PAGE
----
Oregon has one of the highest rates of vaccine exemptions among kindergarteners in the country, surpassed only by Utah and Idaho. Pediatrician Ryan Hassan, who also serves as the medical director for Boost Oregon, a parent-led nonprofit dedicated to promoting vaccinations through education, has noticed a growing number of parents questioning the effectiveness and safety of vaccines. This skepticism is not limited to COVID-19 vaccines but extends to long-established vaccines as well.
Hassan attributes the rise in vaccine skepticism to the spread of disinformation on mainstream and social media. He believes that the anti-vaccine industry is highly profitable and that some individuals profit from selling the idea that vaccines are harmful. Although there are safe alternatives to vaccines, these alternatives are not as tightly regulated, allowing for the promotion and sale of products that have not been well-studied or proven to be effective.
In his clinical practice, Hassan encourages parents to follow the recommendations of the Centers for Disease Control and get their children vaccinated. However, he also acknowledges that there are valid reasons for mistrusting the government and the healthcare industry. While he personally trusts the dedicated scientists and civil servants working to protect public health, he understands that negative experiences can impact people’s trust in the system.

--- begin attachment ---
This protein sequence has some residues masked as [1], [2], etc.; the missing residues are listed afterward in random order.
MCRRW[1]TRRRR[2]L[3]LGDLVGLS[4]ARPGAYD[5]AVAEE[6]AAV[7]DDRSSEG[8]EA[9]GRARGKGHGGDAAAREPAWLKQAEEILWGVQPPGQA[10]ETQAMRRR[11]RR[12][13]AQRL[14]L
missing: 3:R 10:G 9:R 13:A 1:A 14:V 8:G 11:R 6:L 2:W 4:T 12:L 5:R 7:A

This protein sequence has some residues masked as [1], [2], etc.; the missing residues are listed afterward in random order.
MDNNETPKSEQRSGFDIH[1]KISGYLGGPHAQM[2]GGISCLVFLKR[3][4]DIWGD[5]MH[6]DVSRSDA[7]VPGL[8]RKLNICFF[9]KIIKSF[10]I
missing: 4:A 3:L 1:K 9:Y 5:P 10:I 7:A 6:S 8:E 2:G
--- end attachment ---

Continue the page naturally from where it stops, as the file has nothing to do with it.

Hassan believes that policymakers in Oregon can make changes to state law to increase childhood vaccination rates. He points to California as an example of a state that successfully addressed low vaccination rates by eliminating nonmedical exemptions for vaccinations. In California, individuals must be vaccinated to attend public school, unless they have a legitimate medical reason not to.
Boost Oregon offers resources such as educational videos and information to promote informed decision-making about vaccinations based on scientific evidence. The organization also provides training and coaching for physicians on how to communicate with patients and parents about vaccinations.
As the Centers for Disease Control recently recommended COVID-19 vaccinations for all individuals aged 6 months and older, it is crucial for Oregon to prioritize vaccination efforts and ensure that vaccines are accessible to all residents in the coming weeks.
– Vaccine exemption: The act of being excused from receiving a vaccine for medical, religious, or philosophical reasons.
– Disinformation: False or misleading information deliberately spread to deceive or manipulate people.
– Civil liberties: The individual rights and freedoms protected by law.
– Indication: A medical condition or reason that makes a particular treatment or medication appropriate.
– Mistrust: Lack of confidence or belief in the reliability, truth, or ability of someone or something.
– Nonmedical exemption: The ability to refuse vaccines for reasons other than medical necessity.
– Original article by OPB (Oregon Public Broadcasting) by Kristian Foden-Vencil [Publication Date: November 18, 2021]